Baseball commissioner Bowie Kuhn testified today that one of his concerns in vetoing Charles O. Finley's attempted $3.5 million sale of three Oakland A's Players was that Finley might use some of the money to solve his nonbaseball financial problems.

"I was more than a little concerned as to how much money he was going to commit to his team because he said he had serious financial problems with his (insurance) business also," Kuhn said.

The commissioner took the stand in federal court in his own defense today in a packed courtroom that included so many of Finley's female friends that it prompted defense counsel Irvin B. Nathan to quip, "Look at Charlie's Angels."

Finley is suing Kuhn for $3.5 million for nullifying the June 15 sale of Vida Blue to the New York Yankees for $1.5 million and Rollie Fingers and Joe Rudi to the Boston Red Sox for $1 million each.

Kuhn, who will return to the stand on Thursday for further cross-examination, testified extensively on the events leading to his action a few days after Finley announced the deals within minutes of the trading deadline.

Kuhn said he was in Chicago when he learned of the sales and called Finley. "I said, 'Charlie, these deals are disasters for Baseball and I'm very troubled by them. I don't know if we cen let them go through.'

"His reaction was quite strong and he was upset. He said, 'Commissioner, you ought not to be butting into this. There's nothing wrong with the deals. No rules were broken.'"

The two met at a restaurant two hours later where Finley "argued vigorously against my doing anything," but did not challenge his authority to act, Kuhn said.

Finley told him he was having serious difficulties trying to sign Fingers and Rudi although he had signed Blue, Kuhn said. Afterward, Finley took him aside "and said in a very friendly way that I had to realize the serious financial difficulties he had and that the sales were essential to his keeping going."

Kuhn did not testify on Finley's nonbaseball problems, but it is known that he is being questioned by the Internal Revenue Service for alleged failure to pay personal and corporate income taxes for three years. He is also having financial difficulties in meeting support payments for his wife, whom he is divorcing.

Under questioning from Peter K. Bleakley, chief defense lawyer, Kuhn said he was concerned that Finley might be trying to get out of baseball and would not use the money to rebuild the team. He also said he told Finley he was an "outstanding salesman in dealing with players in the past" and that he was confident Finley could persuade Rudi and Fingers to sign.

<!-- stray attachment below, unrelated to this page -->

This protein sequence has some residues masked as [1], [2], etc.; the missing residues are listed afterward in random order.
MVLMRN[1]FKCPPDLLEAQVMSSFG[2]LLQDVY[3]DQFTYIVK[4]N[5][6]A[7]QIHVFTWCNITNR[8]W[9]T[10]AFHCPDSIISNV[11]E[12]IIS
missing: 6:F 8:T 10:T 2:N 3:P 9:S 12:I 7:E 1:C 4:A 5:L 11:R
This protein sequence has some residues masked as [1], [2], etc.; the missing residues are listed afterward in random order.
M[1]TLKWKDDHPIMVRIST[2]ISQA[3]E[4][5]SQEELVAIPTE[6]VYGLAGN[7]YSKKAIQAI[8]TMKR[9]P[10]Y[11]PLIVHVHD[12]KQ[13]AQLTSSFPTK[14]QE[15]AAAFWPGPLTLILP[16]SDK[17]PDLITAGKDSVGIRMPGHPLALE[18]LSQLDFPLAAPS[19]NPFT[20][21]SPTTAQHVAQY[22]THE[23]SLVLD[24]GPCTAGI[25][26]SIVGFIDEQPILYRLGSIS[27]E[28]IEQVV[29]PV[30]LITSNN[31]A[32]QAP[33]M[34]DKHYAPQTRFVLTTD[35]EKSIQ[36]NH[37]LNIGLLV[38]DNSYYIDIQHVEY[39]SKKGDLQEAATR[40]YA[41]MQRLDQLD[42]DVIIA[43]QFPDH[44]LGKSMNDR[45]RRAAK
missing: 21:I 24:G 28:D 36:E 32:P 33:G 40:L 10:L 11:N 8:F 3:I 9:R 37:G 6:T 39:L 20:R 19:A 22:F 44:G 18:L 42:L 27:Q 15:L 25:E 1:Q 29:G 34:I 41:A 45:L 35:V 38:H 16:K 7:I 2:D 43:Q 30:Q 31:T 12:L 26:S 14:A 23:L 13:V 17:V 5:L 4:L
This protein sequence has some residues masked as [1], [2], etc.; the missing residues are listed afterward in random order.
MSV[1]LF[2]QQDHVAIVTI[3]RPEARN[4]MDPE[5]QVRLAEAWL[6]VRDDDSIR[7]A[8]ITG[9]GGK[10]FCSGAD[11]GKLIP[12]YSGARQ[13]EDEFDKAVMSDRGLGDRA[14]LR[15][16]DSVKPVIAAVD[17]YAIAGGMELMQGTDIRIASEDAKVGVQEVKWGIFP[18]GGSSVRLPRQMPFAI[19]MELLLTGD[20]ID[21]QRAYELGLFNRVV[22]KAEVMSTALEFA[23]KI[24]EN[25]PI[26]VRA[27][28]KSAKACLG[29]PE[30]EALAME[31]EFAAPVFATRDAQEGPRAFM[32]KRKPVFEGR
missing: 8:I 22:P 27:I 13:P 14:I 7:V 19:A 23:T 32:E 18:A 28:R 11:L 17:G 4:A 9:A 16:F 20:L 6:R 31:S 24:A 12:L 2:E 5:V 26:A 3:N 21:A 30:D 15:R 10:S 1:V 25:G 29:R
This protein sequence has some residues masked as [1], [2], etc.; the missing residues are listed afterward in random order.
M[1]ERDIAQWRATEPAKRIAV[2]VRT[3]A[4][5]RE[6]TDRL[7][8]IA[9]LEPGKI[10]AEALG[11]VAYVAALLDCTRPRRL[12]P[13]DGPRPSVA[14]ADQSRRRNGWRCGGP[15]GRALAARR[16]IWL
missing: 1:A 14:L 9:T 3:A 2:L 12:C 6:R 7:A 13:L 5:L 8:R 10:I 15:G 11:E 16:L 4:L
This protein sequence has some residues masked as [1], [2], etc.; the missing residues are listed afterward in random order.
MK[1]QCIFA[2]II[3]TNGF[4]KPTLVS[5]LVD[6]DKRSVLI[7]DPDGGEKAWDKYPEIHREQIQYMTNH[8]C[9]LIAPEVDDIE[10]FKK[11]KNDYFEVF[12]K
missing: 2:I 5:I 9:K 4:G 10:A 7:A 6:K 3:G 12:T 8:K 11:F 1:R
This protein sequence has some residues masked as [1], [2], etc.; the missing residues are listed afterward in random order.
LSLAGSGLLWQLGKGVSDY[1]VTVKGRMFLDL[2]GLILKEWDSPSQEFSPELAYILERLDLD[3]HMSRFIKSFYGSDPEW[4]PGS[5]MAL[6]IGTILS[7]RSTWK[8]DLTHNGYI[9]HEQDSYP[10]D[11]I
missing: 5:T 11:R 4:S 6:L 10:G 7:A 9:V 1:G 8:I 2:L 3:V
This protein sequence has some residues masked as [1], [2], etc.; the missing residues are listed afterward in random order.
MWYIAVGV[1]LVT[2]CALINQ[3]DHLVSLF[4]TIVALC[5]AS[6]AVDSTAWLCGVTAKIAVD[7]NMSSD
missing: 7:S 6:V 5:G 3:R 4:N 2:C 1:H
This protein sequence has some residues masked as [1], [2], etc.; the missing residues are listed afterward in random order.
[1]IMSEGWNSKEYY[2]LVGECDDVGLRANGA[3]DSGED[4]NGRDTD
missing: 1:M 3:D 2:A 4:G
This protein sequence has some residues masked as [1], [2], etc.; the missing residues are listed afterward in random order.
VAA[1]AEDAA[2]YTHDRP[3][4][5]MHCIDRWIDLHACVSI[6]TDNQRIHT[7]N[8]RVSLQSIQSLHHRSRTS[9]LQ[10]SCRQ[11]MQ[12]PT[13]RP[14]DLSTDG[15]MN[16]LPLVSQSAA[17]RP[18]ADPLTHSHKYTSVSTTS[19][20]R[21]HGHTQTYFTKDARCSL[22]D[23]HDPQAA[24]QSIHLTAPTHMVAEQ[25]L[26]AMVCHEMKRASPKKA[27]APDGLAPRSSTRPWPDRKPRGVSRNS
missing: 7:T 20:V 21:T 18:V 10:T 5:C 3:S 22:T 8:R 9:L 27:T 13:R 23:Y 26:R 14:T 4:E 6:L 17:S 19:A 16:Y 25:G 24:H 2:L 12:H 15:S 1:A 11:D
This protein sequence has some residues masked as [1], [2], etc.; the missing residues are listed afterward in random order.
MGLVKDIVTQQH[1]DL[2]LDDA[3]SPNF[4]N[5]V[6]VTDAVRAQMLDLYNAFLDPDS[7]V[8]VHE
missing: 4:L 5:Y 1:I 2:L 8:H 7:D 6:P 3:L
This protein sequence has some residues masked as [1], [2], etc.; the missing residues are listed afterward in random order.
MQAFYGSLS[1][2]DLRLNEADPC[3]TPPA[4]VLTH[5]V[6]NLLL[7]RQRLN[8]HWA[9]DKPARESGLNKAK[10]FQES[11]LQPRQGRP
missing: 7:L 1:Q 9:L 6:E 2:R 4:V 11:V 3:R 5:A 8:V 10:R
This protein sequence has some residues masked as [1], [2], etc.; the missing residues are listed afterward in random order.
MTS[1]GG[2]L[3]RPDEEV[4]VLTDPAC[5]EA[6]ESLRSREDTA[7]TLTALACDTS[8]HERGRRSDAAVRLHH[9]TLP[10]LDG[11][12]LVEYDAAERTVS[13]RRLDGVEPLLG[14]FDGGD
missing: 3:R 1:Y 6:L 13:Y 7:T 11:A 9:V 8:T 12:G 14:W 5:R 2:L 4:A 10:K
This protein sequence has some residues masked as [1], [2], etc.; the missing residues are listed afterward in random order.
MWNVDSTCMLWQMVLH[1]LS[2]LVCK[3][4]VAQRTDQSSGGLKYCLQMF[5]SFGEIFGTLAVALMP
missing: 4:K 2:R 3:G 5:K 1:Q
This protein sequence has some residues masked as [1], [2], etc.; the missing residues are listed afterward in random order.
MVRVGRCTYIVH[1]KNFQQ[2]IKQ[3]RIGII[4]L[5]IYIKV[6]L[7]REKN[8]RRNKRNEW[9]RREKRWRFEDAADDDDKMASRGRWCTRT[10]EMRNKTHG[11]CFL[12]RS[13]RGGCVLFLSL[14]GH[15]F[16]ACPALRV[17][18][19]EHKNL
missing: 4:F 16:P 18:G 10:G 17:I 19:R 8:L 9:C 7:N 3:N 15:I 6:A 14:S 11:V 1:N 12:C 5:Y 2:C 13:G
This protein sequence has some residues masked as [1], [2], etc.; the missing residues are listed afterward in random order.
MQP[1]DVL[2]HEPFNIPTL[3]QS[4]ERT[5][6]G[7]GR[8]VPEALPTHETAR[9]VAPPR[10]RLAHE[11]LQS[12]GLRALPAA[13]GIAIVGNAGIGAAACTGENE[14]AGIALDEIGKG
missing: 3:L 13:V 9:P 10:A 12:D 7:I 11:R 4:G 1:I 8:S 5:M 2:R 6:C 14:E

But, Kuhn said, Finley insisted he needed the proceeds from the sales and said he planned to use some of the money to buy free agents in the fall re-entry draft. Kuhn speculated that Finley would not be able to get many, if any, because of the competition for the players and the procedure in which they were to be drafted.

Finley has never specified exactly how he would use the money but has said he would use the money but has said he would use some of it for new players, getting a radio contract, hiring scouts and covering other losses, according to defense lawyer Paul S. Reichler.

After consulting with baseball's executive council and the respective club owners involved in the deals during a meeting at his New York office. Kuhn said, he decided to cancel the sales for a number of reaspns.

"I thought it would upset competition balance, set a terrible precedent, weaken a very outstanding team and the Yankees and Red Sox could be so far advanced (in their divisional race) as to put everyone else out of competition," Kuhn said.

Saying the commissioner acts as the watchdog and the conscience of the game, Kuhn contended that he had the authority to cancel the sales under a section of baseball's constitution that allows the commissioner to take whatever action he deems in the best interest of baseball.

"The commissioner should use the authority given him to act in the best interest of baseball, to protect the integrity of the game, the honesty of it and the public's confidence in it," Kuhn said. "The powers are awesome so they have to be used with sensible, rational restraint and in good faith."

In response to Bleakley's questions, Kuhn ticked off a list of actions he has taken in other instances that involved neither rule violations nor questions of moral terpitude - the two areas Finley contends the commissioner's powers are limited to.

Under cross-examiner by Neil Papiano, Finley's chief lawyer, Kuhn acknowledged that George Steinbrenner, owner of the Yankees, challenged his authority to nullify the sales.

When asked why he did not exercise his best-interest powers to declare an arbitrator's ruling that created a free-agent system for players to be void, Kuhn said he had considered the possibility. But, he said, he decided it would be disruptive to the clubs and players and that a modified reserve system probably could be agreed upon in the contract talks that were under way at the time.